This is not an easy question to answer at all. Leaving aside the vast chasm of aesthetic differences that separate certain gung-ho wine enthusiasts for the currently prevalent New World style from those of us right-thinkers who value the more subtle beauty and restraint of Old World examplars, beauty in wine is found in a great diversity of wine styles. There are great or beautiful wines that are highly concentrated — a Sagrantino from Umbria or Tannat from Madiran, for example, densely dark and tannic, heady in alcohol; these can certainly be extremely interesting and satisfying wines, but not necessarily the ones that I reckon are able to express real elegance; they might just have too much to say.

And then there are the weightless, pale and elegant wines of the Jura, Liguria and elsewhere, evocative of some of the qualities that we esteem so greatly in red Burgundy. Their elegance is often under-appreciated because what they do, they do in a much quieter fashion. I believe that there are likely an infinite number of solutions to how to produce a great wine from a given site; what is most interesting to me personally is to figure out how to produce from a range of possible grapes on a given site a wine a wine that absolutely honors the integrity of the site while remaining congruent with my own aesthetic sense.

The fact is that grapes that are not grown in the right location generally fail to even connect with an expression of basic varietal character, so further refinement of the search might be gilding the lily. But if one could look perhaps for differences in aromatic potential — what are the necessary precursors needed for complex aromas — that might be quite useful.

A beautiful wine somehow is able to create a dance between these two elements. But note that we are trying to achieve a couple of different objectives and the methodology would differ a bit for the two ends. But the far more complex problem is that we are also talking about breeding new varieties de novo , i. My guess is that it will be very unlikely to discover the new vitaceous Mozart or Einstein, i. Paradoxically, I believe that while the flavor sensation of this grape might be unique, it will likely provoke a kind of haunting recognition.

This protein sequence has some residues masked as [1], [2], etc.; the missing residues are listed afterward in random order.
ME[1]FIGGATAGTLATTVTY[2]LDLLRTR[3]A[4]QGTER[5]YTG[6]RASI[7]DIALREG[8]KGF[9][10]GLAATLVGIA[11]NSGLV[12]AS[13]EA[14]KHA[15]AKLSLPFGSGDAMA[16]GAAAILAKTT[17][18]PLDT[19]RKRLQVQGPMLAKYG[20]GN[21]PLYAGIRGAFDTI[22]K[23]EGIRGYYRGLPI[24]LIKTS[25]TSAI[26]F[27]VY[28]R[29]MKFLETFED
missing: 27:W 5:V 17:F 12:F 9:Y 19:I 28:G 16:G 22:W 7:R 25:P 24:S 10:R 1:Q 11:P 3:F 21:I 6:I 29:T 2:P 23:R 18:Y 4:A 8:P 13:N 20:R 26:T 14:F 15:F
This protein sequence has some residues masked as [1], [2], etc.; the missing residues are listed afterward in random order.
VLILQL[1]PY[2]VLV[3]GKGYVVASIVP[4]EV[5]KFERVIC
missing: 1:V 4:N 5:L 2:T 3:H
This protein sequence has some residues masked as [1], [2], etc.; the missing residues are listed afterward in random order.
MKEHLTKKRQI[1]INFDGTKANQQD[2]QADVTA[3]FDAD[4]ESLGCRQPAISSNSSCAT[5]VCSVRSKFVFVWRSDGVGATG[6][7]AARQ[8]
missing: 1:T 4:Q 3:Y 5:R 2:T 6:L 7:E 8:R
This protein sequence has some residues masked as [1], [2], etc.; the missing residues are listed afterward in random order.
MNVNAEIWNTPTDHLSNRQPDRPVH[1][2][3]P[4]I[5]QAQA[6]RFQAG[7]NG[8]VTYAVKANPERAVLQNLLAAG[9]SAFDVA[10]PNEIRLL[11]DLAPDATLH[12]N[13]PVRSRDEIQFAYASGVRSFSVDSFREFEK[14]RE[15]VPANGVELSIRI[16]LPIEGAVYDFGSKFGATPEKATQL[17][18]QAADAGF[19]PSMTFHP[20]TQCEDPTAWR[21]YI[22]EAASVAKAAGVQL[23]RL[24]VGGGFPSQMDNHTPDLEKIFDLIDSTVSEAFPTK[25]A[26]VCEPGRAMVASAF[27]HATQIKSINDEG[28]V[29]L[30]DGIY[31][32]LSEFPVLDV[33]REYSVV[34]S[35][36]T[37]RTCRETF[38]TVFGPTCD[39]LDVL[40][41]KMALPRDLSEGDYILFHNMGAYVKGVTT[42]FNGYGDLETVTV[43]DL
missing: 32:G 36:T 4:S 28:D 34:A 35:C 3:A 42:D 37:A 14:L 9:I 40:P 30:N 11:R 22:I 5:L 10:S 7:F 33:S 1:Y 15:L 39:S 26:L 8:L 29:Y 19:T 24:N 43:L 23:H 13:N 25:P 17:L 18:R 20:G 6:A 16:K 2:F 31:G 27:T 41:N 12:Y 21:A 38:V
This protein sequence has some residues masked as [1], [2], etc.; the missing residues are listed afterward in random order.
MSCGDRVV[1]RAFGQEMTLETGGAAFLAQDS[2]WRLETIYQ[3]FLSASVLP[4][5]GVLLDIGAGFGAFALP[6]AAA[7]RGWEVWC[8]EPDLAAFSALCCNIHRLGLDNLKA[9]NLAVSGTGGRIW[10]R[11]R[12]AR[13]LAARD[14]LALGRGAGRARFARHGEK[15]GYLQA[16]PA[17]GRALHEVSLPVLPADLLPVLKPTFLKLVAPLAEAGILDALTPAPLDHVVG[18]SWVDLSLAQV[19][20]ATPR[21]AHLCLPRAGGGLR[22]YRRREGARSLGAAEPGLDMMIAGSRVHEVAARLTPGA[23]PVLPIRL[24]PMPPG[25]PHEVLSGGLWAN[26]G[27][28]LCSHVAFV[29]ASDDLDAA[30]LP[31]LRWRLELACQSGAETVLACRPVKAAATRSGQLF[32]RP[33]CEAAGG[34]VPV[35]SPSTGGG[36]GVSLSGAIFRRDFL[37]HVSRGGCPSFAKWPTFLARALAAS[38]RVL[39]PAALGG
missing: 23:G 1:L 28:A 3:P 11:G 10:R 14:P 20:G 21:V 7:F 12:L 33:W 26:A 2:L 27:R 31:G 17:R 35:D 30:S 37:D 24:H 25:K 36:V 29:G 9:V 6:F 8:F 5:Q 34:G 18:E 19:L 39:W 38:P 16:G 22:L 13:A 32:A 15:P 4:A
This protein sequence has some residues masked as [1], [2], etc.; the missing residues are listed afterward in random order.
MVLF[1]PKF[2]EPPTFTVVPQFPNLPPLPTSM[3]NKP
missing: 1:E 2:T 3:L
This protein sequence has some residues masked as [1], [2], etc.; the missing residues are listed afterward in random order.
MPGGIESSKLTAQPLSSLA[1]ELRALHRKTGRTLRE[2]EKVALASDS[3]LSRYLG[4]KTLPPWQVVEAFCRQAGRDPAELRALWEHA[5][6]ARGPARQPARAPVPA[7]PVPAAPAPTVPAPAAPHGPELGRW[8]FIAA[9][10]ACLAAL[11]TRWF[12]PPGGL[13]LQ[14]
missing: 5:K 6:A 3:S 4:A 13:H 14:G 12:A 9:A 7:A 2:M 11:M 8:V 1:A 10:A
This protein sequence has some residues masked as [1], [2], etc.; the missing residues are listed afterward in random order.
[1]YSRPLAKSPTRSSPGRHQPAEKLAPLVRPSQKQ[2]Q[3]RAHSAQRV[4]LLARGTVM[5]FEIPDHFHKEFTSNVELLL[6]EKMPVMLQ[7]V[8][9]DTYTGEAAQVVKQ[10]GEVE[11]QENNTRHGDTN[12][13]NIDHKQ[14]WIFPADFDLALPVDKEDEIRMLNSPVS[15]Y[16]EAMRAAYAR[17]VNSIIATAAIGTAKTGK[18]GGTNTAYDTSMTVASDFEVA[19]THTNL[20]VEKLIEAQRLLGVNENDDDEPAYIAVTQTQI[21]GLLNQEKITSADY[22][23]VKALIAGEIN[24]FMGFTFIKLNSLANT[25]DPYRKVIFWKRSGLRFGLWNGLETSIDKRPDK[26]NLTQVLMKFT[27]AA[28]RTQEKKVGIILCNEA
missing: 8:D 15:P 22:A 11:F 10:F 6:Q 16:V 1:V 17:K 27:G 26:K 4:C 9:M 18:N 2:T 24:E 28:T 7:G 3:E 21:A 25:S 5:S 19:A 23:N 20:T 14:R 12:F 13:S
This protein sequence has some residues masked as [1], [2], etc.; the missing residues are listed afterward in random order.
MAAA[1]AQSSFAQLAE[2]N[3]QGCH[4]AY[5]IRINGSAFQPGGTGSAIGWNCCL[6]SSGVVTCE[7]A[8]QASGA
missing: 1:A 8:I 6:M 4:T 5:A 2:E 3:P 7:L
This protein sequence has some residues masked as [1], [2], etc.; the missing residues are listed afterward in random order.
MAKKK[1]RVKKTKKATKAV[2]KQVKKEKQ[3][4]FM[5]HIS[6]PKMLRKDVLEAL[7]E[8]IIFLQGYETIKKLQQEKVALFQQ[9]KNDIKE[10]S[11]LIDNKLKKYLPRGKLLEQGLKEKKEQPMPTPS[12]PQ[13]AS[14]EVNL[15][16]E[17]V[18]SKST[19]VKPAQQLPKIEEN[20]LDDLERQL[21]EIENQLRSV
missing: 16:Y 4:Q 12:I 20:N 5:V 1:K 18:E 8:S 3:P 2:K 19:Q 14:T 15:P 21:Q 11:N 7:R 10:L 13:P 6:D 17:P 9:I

I will know this smell and taste; it will be familiar to me when I smell it for the first time. How do you foster a brilliant biome in your vineyard? A healthy vineyard biome does not itself make a great wine, but is certainly critical to the optimal expression of terroir ; it would be enormously useful to understand all of the activities that favor this formation. It would be interesting to learn how feasible it is to actually change the vineyard biome. Anecdotal evidence suggests that it may be a bit easier to do than changing the gut biome. He invented MOX as a cost-effective solution to taming the very fierce Tannat.

Patrick thought about wines the way that Chinese doctors envision living beings, as dynamic systems, with a sort of unique life arc or trajectory. Wines of terroir most typically express a degree of minerality but terroir itself pertains to the unique fingerprint of the qualities of the wine attributable to its place of origin.

As such, I think of terroir as more of a pattern or form than a tangible material substance — seemingly more of a wave than a particle. Withal, a set of growing conditions that allow for the greatest likelihood of the plant achieving homeostasis, e. The practice was particularly effective in the visualization of the freshness of vegetable produce, but also ultimately was used as a reasonably accurate diagnostic for certain sorts of cancer.

Mineral wines are absolutely striking in the density and complexity of the crystals. In general, it seems that white varieties do a better job in transmitting soil characteristics, presumably because they are comparatively less cluttered with dense flavor elements, such as tannin. Not surprisingly, it is the relatively neutral quality of certain varieties such as Chardonnay, but also Savignin and Chasselas that make them ideal translators. Higher acidity wines a necessary but non-sufficient criterion for ageability with a persistent element of fruit like Riesling are perhaps ideal.

But, understanding what makes a given variety or biotype a better transmitter of terroir than another is an enormously deep question, and related to the central mystery under discussion: What is true beauty or greatness in wine? I would bet that for real complexity, you want at least a certain number of differing biotypes of a given variety. Would be interesting to look for the precursor of this compound. For this, I think that one would have to look to the work being done by parfumiers , and I reckon one would soon be deep into a very abstruse metaphysical conversation.